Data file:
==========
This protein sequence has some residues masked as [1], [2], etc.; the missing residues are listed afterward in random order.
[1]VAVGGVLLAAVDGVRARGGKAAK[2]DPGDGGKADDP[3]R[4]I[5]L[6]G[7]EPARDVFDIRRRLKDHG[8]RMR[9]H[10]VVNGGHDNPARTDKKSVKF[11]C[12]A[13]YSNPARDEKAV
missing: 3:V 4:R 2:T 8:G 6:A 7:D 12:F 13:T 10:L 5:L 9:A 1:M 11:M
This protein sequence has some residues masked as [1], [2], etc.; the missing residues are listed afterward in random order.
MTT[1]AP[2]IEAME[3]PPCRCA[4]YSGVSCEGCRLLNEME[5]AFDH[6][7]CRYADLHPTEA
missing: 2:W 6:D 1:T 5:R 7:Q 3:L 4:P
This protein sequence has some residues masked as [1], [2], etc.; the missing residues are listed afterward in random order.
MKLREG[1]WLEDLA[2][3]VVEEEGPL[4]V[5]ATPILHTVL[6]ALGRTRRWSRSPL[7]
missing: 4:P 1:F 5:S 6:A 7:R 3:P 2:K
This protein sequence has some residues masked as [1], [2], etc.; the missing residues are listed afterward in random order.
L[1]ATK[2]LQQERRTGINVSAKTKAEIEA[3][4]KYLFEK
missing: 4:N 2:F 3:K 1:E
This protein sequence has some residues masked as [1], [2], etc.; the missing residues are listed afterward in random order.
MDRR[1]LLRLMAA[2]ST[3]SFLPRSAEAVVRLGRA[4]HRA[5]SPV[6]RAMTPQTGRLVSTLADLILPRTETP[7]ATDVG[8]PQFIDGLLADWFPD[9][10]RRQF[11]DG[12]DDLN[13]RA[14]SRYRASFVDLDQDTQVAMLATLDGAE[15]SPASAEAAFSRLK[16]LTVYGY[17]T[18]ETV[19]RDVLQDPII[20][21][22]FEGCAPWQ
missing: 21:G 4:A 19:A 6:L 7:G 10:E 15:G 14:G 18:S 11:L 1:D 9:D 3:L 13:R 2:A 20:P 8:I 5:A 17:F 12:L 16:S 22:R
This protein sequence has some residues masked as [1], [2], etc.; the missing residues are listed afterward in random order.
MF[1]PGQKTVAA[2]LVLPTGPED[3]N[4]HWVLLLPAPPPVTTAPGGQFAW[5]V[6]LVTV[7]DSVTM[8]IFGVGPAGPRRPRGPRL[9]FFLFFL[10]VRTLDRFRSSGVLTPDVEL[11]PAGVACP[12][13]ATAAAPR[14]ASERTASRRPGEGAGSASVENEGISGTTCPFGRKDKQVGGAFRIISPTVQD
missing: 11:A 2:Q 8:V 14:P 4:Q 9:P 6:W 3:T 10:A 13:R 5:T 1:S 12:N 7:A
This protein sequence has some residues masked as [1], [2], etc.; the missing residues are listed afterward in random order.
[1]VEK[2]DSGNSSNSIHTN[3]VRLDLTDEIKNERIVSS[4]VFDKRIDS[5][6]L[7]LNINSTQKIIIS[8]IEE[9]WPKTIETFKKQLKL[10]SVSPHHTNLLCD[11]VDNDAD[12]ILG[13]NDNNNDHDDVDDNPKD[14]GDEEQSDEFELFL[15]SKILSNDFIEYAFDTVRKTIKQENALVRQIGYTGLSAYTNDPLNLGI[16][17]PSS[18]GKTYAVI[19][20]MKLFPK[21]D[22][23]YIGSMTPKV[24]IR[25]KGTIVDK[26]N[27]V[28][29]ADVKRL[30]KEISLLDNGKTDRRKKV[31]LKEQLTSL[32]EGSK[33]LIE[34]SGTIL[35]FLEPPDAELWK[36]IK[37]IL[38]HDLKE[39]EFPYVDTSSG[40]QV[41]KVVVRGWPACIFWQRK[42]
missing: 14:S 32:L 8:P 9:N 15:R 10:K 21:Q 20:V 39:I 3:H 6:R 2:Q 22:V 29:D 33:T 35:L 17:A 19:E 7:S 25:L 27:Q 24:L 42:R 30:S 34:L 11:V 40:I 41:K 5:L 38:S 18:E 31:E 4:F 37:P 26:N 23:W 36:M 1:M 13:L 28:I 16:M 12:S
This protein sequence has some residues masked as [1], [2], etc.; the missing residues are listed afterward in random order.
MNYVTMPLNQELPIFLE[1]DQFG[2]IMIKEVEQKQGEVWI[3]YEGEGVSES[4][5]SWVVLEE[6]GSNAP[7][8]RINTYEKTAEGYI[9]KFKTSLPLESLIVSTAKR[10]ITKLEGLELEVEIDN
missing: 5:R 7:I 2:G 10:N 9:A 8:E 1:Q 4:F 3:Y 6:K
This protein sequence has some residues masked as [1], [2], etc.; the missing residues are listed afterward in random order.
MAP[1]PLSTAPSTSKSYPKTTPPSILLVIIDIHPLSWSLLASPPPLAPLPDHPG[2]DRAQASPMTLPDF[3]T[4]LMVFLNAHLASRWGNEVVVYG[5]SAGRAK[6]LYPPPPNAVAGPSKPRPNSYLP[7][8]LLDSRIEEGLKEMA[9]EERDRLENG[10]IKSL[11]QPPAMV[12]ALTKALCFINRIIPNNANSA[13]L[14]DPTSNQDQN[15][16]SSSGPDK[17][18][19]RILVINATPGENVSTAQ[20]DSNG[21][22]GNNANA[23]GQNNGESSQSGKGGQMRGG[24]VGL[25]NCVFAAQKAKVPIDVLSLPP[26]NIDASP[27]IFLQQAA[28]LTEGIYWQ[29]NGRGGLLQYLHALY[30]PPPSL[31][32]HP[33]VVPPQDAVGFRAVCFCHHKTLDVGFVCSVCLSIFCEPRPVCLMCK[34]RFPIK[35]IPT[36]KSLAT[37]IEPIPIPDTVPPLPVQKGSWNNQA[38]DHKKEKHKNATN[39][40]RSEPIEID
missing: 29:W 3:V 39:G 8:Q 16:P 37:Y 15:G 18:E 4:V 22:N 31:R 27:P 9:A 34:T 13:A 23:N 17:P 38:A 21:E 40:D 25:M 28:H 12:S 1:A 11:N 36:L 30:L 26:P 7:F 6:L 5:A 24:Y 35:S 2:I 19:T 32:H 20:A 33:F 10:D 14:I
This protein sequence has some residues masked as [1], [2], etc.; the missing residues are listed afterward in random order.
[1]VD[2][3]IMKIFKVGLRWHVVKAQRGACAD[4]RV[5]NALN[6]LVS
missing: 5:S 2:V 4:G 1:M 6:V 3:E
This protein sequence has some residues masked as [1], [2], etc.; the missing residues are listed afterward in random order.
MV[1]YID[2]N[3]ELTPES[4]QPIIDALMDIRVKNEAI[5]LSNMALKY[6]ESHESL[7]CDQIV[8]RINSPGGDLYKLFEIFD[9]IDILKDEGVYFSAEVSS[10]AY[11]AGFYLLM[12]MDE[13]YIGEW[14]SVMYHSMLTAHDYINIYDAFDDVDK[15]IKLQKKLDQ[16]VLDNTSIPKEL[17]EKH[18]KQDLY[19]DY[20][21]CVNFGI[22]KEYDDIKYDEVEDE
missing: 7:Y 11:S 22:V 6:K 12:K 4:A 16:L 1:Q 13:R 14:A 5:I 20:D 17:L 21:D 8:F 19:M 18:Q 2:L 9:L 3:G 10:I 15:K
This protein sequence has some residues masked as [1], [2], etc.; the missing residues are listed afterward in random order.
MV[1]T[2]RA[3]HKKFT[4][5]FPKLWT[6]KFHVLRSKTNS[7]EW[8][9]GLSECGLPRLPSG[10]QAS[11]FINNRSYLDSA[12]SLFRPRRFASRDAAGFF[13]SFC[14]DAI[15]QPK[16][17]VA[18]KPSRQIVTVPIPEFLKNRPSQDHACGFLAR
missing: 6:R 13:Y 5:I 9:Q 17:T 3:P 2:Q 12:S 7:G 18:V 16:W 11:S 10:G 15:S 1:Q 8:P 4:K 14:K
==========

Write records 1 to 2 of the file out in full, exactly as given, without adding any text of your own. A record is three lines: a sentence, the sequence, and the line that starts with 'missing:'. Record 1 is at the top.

This protein sequence has some residues masked as [1], [2], etc.; the missing residues are listed afterward in random order.
[1]VAVGGVLLAAVDGVRARGGKAAK[2]DPGDGGKADDP[3]R[4]I[5]L[6]G[7]EPARDVFDIRRRLKDHG[8]RMR[9]H[10]VVNGGHDNPARTDKKSVKF[11]C[12]A[13]YSNPARDEKAV
missing: 3:V 4:R 2:T 8:G 6:A 7:D 12:F 13:T 10:L 5:L 9:A 1:M 11:M
This protein sequence has some residues masked as [1], [2], etc.; the missing residues are listed afterward in random order.
MTT[1]AP[2]IEAME[3]PPCRCA[4]YSGVSCEGCRLLNEME[5]AFDH[6][7]CRYADLHPTEA
missing: 2:W 6:D 1:T 5:R 7:Q 3:L 4:P